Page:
There are two reasons why it's important to provide unique keys - the first is performance; the task of React's Virtual DOM is to take the last component tree and the new component tree and work out what changed, so that the minimum changes may be applied to the browser DOM. In order to do this, it is very helpful for React to be able to track components as they move around within a dynamic set - it can allow it to reuse data internally instead of having to throw away representations of components and recreate them:

When React reconciles the keyed children, it will ensure that any child with key will be reordered (instead of clobbered) or destroyed (instead of reused).

The quote above is from Facebook's docs about Dynamic Children - and so "clobbered" must be an official term!

The second reason why it's important is that component state can only be tracked with a component if the component itself can be tracked by React when dynamic elements move around. I'm not going to dwell too long on this because it's only applicable if you are relying on dynamic components having state, which you shouldn't be since only the top-level component should be stateful (and any component that may be created as a dynamic child component should be stateless).

For our purposes here, providing a unique key for each MessageHistory row is easy because the "GetMessages" method in the API returns a set of tuples, where each pair is a combination of id for the message and the message itself. This was easy to implement with the in-memory message store that we're using for this sample app, but it's also often easy when persisting by sending the data over the wire to a database somewhere; it's common for the database to generate unique ids for each record, and this would be returned in the data from "GetMessages".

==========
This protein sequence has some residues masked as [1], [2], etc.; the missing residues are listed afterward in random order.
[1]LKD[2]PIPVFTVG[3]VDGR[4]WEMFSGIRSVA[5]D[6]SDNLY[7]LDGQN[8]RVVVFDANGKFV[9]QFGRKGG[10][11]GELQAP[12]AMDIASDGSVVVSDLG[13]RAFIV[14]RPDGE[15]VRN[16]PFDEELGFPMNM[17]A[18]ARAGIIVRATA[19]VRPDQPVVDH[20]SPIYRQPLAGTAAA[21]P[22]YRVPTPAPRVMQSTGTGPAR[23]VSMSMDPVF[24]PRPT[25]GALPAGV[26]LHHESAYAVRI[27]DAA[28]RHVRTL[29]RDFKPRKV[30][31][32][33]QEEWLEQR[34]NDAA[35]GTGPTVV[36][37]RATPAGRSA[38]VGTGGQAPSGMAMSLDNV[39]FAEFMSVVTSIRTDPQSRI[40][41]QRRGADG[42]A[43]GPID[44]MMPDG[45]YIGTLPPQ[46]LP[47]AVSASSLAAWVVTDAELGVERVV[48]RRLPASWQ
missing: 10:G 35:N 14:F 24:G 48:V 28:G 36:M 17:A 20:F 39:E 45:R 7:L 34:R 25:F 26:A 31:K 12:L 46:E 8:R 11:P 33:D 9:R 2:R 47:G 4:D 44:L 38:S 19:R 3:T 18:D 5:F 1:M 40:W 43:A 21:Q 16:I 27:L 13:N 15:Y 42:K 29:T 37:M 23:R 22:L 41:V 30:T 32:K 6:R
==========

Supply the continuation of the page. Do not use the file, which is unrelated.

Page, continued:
Now we have to return to the AppContainer to tie everything together; we need to add the message history data to the AppContainer's state, we need to read the message history after we save and we need to render the message history -

using System;
using System.Collections.Generic;
using Bridge.React;
using BridgeReactTutorial.API;
using BridgeReactTutorial.ViewModels;

namespace BridgeReactTutorial.Components
{
  public class AppContainer : Component<AppContainer.Props, AppContainer.State>
  {
    public AppContainer(AppContainer.Props props) : base(props) { }

    protected override State GetInitialState()
    {
      return new State
      {
        Message = new MessageDetails { Title = "", Content = "" },
        IsSaveInProgress = false,
        MessageHistory = new Tuple<int, MessageDetails>[0]
      };
    }

    public override ReactElement Render()
    {
      return DOM.Div(null,
        new MessageEditor(new MessageEditor.Props
        {
          ClassName = "message",
          Title = state.Message.Title,
          Content = state.Message.Content,
          OnChange = newMessage => SetState(new State
          {
            Message = newMessage,
            IsSaveInProgress = state.IsSaveInProgress,
            MessageHistory = state.MessageHistory
          }),
          OnSave = async () =>
          {
            // Set SaveInProgress to true while the save operation is requested
            SetState(new State {
              Message = state.Message,
              IsSaveInProgress = true,
              MessageHistory = state.MessageHistory
            });
            await props.MessageApi.SaveMessage(state.Message);

            // After the save has completed, clear the message entry form and reset
            // SaveInProgress to false
            SetState(new State {
              Message = new MessageDetails { Title = "", Content = "" },
              IsSaveInProgress = false,
              MessageHistory = state.MessageHistory
            });

            // Then re-load the message history state and re-render when that data arrives
            var allMessages = await props.MessageApi.GetMessages();
            SetState(new State {
              Message = state.Message,
              IsSaveInProgress = state.IsSaveInProgress,
              MessageHistory = allMessages
            });
          },
          Disabled = state.IsSaveInProgress
        }),
        new MessageHistory(new MessageHistory.Props
        {
          ClassName = "history",
          Messages = state.MessageHistory
        })
      );
    }

    public class Props
    {
      public IReadAndWriteMessages MessageApi;
    }

    public class State
    {
      public MessageDetails Message;
      public bool IsSaveInProgress;
      public IEnumerable<Tuple<int, MessageDetails>> MessageHistory;
    }
  }
}